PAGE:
By Dennis Sadowski
WASHINGTON (CNS) — With cleanup following the Jan. 12 earthquake moving at a snail’s pace and life in makeshift shelters the new normal, Haitians are facing their predicament with a spirit of patience that has impressed two American bishops.
“The people are hopeful,” Bishop Nicholas DiMarzio of Brooklyn, N.Y., told Catholic News Service in a telephone interview July 28 from Port-au-Prince, Haiti’s capital. “There’s not a mass depression.
“But at the same time they need some concrete signs of a plan. That’s not been developed yet,” he said.
Bishop DiMarzio was part of an eight-member delegation from the U.S. Conference of Catholic Bishops that arrived in the devastated capital July 25 for a week of meetings with Haitian government officials, Haitian church leaders and Catholic agencies working on migration issues.
Archbishop Thomas G. Wenski of Miami described those with whom he spoke after celebrating Mass at one of the hundreds of tent camps that remain in Port-au-Prince as patient, but anxious.
“I asked them how they were doing. They said, ‘We’re here. We’re surviving.’ People are certainly anxious in having a sense of where they are going. But they also had a sense of understanding of what could be done under the circumstances,” he told CNS between meetings July 28.
Bishop DiMarzio said that based on what he heard during his visit it appears that many people will remain in substandard housing in the camps for at least another six months.
“There’s a lot to be done,” he said. “We wish it could be done more quickly. I think the weakness of not having a major central government to force things to happen is a problem.”
That weakness also has limited progress on recovery and reconstruction efforts. Debris removal is moving at a snail’s pace because of a shortage of heavy equipment, the country’s poor road system and lack of landfill space to dump material.
Although mountains of debris remain in the earthquake region, Archbishop Wenski said he has found that much of what has been accomplished has gone unnoticed.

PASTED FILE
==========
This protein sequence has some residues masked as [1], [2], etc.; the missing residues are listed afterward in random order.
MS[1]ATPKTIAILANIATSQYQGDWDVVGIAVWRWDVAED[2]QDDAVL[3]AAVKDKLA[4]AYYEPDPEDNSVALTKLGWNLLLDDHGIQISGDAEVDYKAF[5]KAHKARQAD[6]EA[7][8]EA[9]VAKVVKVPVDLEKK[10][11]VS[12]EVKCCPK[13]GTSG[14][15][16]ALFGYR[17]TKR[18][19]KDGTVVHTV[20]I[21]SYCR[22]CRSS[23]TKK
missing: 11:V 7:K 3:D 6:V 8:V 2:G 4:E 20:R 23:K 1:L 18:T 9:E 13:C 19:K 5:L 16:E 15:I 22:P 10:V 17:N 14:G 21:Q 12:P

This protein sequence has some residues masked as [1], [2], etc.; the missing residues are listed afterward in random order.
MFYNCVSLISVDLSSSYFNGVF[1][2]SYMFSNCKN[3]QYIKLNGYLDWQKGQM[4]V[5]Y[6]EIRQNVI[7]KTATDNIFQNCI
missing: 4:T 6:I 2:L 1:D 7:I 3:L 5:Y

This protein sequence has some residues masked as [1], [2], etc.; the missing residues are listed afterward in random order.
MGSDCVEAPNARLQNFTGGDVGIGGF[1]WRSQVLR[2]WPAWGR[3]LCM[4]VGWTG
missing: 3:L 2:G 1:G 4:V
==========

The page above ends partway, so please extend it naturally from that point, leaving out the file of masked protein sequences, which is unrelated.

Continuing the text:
“It’s certainly a daunting task,” he said. “Six months is not a long time in many ways. When you consider … the amount of debris and rubble here is 10 or 12 times as that generated by the World Trade Center (in 2001). It took several months for that debris to be cleared.”
The archbishop also said that cash-for-work programs coordinated by various aid agencies, including Catholic Relief Services, are bolstering the Haitian economy.
The archbishop discussed the recovery process and other needs with Haitian Prime Minister Jean-Max Bellerive and Eduardo Marques Almeida, representative of the Inter-American Development Bank in Haiti, July 28. A July 26 meeting with Haitian church officials further clarified priorities for rebuilding local parishes, schools and community centers. The earthquake destroyed 70 parishes.
The delegation also had a humanitarian focus to its mission. Bishop DiMarzio was accompanied by staff members of the U.S. bishops’ Migration and Refugee Services in an effort to determine how best to meet the needs of children in the aftermath of the quake. Specifically, the delegation was concerned about children who remain separated from their families or orphaned.
The delegation also gathered information about Haitians seeking to immigrate to the United States to reunite with children or family members sent northward for treatment of serious injuries sustained in the disaster.
MRS staff also planned to visit officials in the Bahamas, one of the stopover points for Haitians trying to make their way to the United States.
Archbishop Wenski planned to visit the Haiti-Dominican Republic border before his return to Miami Aug. 1. The area has long been the source of tension between the two countries as Haitians attempt to flee their economically depressed homeland in search of jobs and better opportunities in the Dominican Republic. The delegation planned to meet with Jesuit Refugee Service representatives to discuss how to ease the tensions and better serve the economic refugees.
The best news. Delivered to your inbox.
Subscribe to our mailing list today.